Technical note. Concentration of copper in muscles, liver, hair and faeces of growing rabbits fed diet supplemented with copper sulphate.

 V. Skøivanová,, Z. Volek, P. Brezina, M. Marounek

Abstract

The supplementation of diets for rabbits with copper has been restricted in the EU to 35 mg/kg. In our experiment, quadruple concentration of Cu added to a pelleted diet as CuSO4.5H,0 was used to investigate effect of Cu feeding on Cu concentration in muscles, liver, hair and faeces of Hyplus® rabbits. The main ingredients of the basal diet were alfalfa meal, wheat bran, sunflower meal, oat, barley, sugarbeet pulp and soyabean mea l. Six rabbits, 35 days of age at the beginning of the experiment, were fed basal diet (containing 1 O mg Cu/kg), and six rabbits were fed Cu-supplemented diet. Cu concentration in faeces was measured weekly. Rabbits were slaughtered at the age of 87 days. Cu concentrations in muscles, liver, hair and faeces were assayed by the atomic absorption spectrometry. The highest concentration of Cu was found in liver of Cu-fed rabbits: 118.5 ± 31.8 mg/kg (4.6 ± 0.5 mg/kg in controls). The Cu concentration in meat of Cu-fed rabbits was very low: 0.48 ± 0.05 and 0.37 ± 0.04 in hindleg and loin, respectively. Corresponding Cu concentrations in control rabbits were 0.48 ± 0.05 and 0.35 ± 0.04 mg/kg. Hair of Cu-fed and control rabbits contained 9.55 ± 0.46 and 9.14 ± 1.05 mg Cu/ kg, respectively. On average, faeces of Cu-fed and control rabbils contained 273 and 15.3 mg Cu/kg, respectively. Faecal excretion is thus probably the main route of Cu output in Cu-fed rabbits. On the basis of our results, we conclude that Cu-fed rabbits accumulated Cu in the liver. No substantial Cu retention in the meat of Cu-fed supplemented rabbits was observed.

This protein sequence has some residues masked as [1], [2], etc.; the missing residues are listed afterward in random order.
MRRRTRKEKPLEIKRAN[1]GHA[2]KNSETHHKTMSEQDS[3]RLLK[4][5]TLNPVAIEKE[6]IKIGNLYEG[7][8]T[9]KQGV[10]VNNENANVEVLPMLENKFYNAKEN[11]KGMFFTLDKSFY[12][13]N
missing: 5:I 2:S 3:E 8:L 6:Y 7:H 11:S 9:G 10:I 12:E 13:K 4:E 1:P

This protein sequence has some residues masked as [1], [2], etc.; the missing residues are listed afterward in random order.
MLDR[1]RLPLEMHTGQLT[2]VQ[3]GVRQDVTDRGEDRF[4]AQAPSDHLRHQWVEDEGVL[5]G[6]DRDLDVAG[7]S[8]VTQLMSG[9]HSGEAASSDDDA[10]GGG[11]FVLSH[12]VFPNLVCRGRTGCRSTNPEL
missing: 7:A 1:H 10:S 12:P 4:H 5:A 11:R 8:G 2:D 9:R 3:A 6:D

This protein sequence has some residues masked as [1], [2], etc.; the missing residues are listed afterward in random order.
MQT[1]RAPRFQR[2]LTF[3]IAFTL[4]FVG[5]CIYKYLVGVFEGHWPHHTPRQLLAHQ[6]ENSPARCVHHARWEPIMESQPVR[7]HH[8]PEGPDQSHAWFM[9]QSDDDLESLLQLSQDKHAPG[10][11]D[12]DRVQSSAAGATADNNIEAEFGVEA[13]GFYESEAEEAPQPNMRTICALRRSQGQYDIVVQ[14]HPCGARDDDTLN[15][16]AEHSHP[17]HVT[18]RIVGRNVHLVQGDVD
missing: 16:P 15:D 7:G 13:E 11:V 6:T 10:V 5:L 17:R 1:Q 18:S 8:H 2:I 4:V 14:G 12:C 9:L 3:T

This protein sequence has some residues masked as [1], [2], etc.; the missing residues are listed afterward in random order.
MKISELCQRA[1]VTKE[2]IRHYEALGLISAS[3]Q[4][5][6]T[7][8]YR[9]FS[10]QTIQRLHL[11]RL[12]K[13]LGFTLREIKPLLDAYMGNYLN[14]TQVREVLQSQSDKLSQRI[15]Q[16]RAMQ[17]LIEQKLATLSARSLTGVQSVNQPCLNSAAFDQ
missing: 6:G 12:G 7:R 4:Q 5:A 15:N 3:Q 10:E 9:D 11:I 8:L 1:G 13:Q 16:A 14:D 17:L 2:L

Keywords

Copper retention; Mineral metabolism; Copper supplementation; Growing rabbits

Full Text:

PDF

Abstract Views

508
Metrics Loading ...

Metrics powered by PLOS ALM




 

 Universitat Politècnica de València

 

Official journal of the World Rabbit Science Association (WRSA)

 

e-ISSN: 1989-8886     ISSN: 1257-5011   https://doi.org/10.4995/wrs